0 Responses to On Tuesday, Jan 19th, We Are The Network will be at the Epoch Institute in Second Life. Click here to teleport to the Epoch Institute in Second Life

  1. Roland –

    Thanks for a nice piece above. You raise the question about whether Forterra’s “links” (whatever that means!) to the military and intelligence communities can impact our ability to work internationally. The answer is no. As a technology provider, our customers typically provide their own data and use cases independently of us. By analogy, does the fact that people in the US intelligence community write their memos in Microsoft Word mean that Microsoft is hampered in working overseas?

    Robert Gehorsam
    Forterra Systems

  2. admin says:


    thanks for your comment! With “links” I mean for instance that In-Q-Tel, a company investing in enterprises active in technology which may be of interest to the US intelligence community, is an investor in your company – but correct me if this information would be mistaken, but I think this information is completely in the open.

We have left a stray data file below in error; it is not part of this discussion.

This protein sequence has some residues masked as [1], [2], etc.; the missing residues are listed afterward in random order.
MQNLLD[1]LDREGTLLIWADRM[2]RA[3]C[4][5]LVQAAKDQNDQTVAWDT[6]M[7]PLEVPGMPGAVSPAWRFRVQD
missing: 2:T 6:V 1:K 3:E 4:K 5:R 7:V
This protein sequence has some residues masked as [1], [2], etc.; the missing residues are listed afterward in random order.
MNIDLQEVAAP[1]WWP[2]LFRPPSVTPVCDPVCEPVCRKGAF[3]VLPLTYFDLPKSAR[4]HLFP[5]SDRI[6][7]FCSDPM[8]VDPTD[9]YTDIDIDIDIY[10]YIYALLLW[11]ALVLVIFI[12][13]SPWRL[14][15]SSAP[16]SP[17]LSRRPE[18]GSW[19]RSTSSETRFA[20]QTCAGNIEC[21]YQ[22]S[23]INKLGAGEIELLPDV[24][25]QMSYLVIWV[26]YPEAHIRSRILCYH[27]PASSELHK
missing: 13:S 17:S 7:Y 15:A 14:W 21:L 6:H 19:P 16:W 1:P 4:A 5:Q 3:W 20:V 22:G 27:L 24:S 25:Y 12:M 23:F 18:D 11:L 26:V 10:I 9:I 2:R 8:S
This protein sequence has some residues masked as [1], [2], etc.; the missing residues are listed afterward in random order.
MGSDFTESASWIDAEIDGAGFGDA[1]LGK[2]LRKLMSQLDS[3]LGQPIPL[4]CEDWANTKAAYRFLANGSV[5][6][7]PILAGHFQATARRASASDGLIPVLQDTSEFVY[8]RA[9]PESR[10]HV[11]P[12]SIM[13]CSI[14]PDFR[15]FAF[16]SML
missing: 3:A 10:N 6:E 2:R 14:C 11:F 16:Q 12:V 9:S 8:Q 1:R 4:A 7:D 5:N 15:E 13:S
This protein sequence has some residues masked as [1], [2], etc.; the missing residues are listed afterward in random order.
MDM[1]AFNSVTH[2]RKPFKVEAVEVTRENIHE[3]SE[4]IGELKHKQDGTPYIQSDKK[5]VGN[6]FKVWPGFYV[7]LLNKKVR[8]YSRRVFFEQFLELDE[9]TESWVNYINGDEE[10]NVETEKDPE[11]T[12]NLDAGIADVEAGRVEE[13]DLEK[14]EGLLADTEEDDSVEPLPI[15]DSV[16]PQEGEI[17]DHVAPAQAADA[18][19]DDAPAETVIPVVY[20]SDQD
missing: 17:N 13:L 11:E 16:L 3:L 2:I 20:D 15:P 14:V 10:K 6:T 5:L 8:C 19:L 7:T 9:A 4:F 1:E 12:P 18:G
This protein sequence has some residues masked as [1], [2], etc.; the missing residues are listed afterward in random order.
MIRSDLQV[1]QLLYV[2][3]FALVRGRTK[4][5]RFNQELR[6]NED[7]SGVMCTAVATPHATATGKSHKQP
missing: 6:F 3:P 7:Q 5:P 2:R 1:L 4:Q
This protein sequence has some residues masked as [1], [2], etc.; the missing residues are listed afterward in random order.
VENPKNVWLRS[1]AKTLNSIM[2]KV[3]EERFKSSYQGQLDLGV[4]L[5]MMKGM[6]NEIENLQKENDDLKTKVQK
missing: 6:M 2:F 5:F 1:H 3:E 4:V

That is another relationship, I think, than writing memos in Microsoft Word. So my question remains: would for instance the Russian or Chinese intelligence services feel at ease working with Forterra to build virtual training platforms? Would your US intelligence partners appreciate such development? What about other intelligence services, where the relationships with the US are at the same time collaborative (in the struggle against international terrorism) and antagonistic (intelligence gathering about specific industries for instance).
    I am not a specialist in intelligence services and military issues, but am I wrong in thinking that a direct investment by the US intelligence community, however justified and open this may be, can have implications in the potential relationships with other countries/intelligence services?

    • Roland –

      Yes, I see your point. And yes, our relationship with In-Q-Tel is of course public knowledge. I think your questions are valid ones, but I have no particular insight other than common sense to offer here. I’d only add that Forterra’s software is considered “commodity” software from an export perspective. It’s just “plain old software” so to speak, and in that sense it really is no different than any other commercial software.


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